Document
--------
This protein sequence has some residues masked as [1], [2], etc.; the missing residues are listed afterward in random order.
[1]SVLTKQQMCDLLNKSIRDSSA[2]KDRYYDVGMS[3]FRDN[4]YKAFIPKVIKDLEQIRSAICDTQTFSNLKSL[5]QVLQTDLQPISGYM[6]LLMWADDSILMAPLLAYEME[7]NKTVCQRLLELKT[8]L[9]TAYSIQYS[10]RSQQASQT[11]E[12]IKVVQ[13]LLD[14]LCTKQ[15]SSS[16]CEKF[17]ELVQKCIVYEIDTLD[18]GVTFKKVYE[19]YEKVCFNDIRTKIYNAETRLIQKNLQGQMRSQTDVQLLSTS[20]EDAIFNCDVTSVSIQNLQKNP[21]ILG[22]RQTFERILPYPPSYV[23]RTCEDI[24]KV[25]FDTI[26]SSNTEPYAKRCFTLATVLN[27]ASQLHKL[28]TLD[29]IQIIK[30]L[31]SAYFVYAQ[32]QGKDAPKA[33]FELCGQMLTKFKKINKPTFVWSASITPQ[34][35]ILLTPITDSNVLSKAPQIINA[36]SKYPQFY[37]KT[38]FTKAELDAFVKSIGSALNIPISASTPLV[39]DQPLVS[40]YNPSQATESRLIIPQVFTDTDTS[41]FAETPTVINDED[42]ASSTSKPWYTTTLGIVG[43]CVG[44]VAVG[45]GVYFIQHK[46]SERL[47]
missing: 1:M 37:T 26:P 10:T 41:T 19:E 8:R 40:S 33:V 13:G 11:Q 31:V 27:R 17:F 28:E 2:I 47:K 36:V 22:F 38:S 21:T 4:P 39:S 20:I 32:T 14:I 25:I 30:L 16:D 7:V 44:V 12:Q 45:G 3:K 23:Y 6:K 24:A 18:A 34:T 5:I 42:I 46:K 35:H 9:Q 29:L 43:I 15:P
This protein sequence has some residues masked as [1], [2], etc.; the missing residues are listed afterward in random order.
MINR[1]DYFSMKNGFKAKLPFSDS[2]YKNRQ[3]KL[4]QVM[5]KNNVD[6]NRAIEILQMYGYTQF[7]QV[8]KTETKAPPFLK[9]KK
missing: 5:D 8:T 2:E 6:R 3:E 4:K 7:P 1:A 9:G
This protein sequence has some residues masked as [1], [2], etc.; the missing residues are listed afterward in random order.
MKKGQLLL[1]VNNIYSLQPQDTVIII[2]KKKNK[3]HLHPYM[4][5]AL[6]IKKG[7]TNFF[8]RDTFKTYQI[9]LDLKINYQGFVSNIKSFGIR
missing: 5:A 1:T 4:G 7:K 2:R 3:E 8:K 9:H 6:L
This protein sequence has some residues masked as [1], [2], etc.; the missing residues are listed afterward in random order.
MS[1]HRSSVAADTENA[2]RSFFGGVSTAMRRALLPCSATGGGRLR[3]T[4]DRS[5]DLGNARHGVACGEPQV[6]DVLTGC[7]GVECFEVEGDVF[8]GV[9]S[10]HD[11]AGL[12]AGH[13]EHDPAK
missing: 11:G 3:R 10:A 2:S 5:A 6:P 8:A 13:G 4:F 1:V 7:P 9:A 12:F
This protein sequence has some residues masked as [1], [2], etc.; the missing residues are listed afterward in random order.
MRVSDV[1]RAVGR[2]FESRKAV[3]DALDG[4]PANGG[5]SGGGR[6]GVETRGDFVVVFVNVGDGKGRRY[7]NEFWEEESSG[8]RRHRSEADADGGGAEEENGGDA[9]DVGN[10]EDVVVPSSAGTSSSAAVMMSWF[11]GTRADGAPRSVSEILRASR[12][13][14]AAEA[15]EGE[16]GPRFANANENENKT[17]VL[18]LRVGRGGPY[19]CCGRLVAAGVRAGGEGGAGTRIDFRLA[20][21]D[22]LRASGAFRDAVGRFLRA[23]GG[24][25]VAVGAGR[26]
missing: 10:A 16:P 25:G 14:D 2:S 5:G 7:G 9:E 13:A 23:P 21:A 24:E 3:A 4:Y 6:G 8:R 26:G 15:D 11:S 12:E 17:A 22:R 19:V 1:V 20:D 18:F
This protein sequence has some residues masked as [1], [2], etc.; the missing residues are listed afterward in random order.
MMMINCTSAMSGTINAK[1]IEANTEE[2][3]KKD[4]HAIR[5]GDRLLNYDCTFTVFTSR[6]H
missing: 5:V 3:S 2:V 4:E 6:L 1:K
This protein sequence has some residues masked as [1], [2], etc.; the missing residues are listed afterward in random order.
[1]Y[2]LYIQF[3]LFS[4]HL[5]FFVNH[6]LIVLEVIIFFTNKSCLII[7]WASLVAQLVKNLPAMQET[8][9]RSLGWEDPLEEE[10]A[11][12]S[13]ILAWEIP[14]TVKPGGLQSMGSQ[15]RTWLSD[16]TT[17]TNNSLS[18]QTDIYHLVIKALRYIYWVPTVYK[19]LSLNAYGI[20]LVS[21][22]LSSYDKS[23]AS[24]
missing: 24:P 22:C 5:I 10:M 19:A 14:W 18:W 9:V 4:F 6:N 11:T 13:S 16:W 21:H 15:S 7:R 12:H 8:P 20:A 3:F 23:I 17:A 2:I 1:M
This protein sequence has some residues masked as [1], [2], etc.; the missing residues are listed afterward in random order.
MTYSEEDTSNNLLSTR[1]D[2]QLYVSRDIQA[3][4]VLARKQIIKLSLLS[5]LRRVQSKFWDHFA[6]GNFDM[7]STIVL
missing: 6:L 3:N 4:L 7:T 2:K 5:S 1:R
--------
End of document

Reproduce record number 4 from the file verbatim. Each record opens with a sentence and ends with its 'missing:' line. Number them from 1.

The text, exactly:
This protein sequence has some residues masked as [1], [2], etc.; the missing residues are listed afterward in random order.
MS[1]HRSSVAADTENA[2]RSFFGGVSTAMRRALLPCSATGGGRLR[3]T[4]DRS[5]DLGNARHGVACGEPQV[6]DVLTGC[7]GVECFEVEGDVF[8]GV[9]S[10]HD[11]AGL[12]AGH[13]EHDPAK
missing: 11:G 3:R 10:A 2:S 5:A 6:P 8:A 13:G 4:F 1:V 7:P 9:A 12:F